I was approached by Deutsche Bank, and what was supposed to be a 45-minute informal coffee meeting ended up becoming 21 interviews with an amazing set of people. The scale of the challenge was similar to the one I got from Tesco – but overlaid with a new industry and a global reach. I could simply not resist.

"We need to be as agnostic as possible and enable interoperability"

One of the challenges that banks have to deal with is the increasing amount of regulation. For example, PSD2 opens up our traditional customer space to third parties. How does technology help us deal with this?

It is somewhat unfortunate that it took regulation to push the banking industry into opening up its platforms. When you look at larger industries outside financial services, they have benefited tremendously from openness and interconnectivity. Look at Apple’s App Store and the way Google Maps is a platform that can be embedded into other applications. There is a real opportunity for Deutsche Bank to leapfrog existing workflows and platforms and make technology sing for us – and if we don’t do it, someone else will. The days of building and owning everything in-house are behind us, and we need to leverage the opportunity that new technologies (like the use of public clouds) provides. We also need to learn from companies like Apple to work out the things we really need to “own” and control from a user experience, and then how we open up the rest of our platform and systems to clients, fintechs, ERP partners and possibly other banks.

Do you think that these companies will want to connect to a platform managed by a single bank? What about common standards?

There will be a couple of open standards, but you don’t win by “controlling” or monetising standards – they are merely enablers. We need to be as agnostic as possible and enable interoperability. We are well positioned to do this, given our large global footprint and experience in connecting with many systems and platforms. We are investing heavily in a globally available Open API platform, so whether you sit in Germany, Taiwan, the UAE or Singapore, you will interface with Deutsche Bank in the same way and we will shield you as a client from all the cross-border technical, regulatory and compliance challenges. This is what gets me excited.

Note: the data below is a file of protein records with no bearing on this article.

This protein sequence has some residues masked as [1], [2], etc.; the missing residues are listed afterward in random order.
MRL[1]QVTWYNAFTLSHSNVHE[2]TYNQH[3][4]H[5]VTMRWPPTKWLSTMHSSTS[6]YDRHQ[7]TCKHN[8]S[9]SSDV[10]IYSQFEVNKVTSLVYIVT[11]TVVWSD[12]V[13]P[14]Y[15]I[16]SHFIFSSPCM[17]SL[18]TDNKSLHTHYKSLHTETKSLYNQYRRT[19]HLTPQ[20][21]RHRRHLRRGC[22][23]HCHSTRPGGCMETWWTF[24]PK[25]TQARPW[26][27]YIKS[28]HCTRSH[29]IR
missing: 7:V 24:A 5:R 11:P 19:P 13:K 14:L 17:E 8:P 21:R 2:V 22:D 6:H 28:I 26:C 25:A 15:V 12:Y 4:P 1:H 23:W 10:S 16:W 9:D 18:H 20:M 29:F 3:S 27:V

Is data really the new oil?

It has been for at least 20 years, but most large organisations are what are called DRIP: Data Rich, Insight Poor. Big data is about how to bring siloed data sources together in a meaningful and well-governed way and make sense of it. For me, this is a three-step process:

  1. Focus on the technology and governance platforms to bring the data together in a meaningful, trusted and well-governed way (think GDPR, internal and external permissions, etc.);
  2. Start using the data for internal and regulatory reporting purposes and get better at doing this; and
  3. Consider ways of working with our customers to create products and solutions that derive intrinsic value from the various datasets.

Most people like to go straight to the third step. But to get there, we have to build the systems and tools to make that available with high quality and ‘golden sources’ and prove to ourselves, our customers and regulators that we have the right controls and processes available to leverage that data.

Does the culture in banks have to change to encourage this evolution?

Absolutely! Being ‘digital’ is all about the approach and mindset. It’s about individual empowerment, not being afraid of failure and not accepting that “this is the way it has always been”. We need to learn from tech companies and start-ups to improve the way we develop and deploy products in a world that is changing faster than ever. Fundamentally, it is about making technology a strategic differentiator for Deutsche Bank. All change is hard – but the way to drive change in a large organisation like Deutsche Bank is to start on a small scale with a number of broad-minded, willing people to drive small, frequent wins, with nimbleness to pivot if a particular idea does not work out as expected. One does not learn to ride a bicycle without getting a few skinned knees. The winner takes all – and I like to play to win.


Thomas Nielsen is Deutsche Banks’s Chief Digital Officer in Global Transaction Banking

Thomas Nielsen

Chief Digital Officer Global Transaction Banking | Deutsche Bank

Thomas Nielsen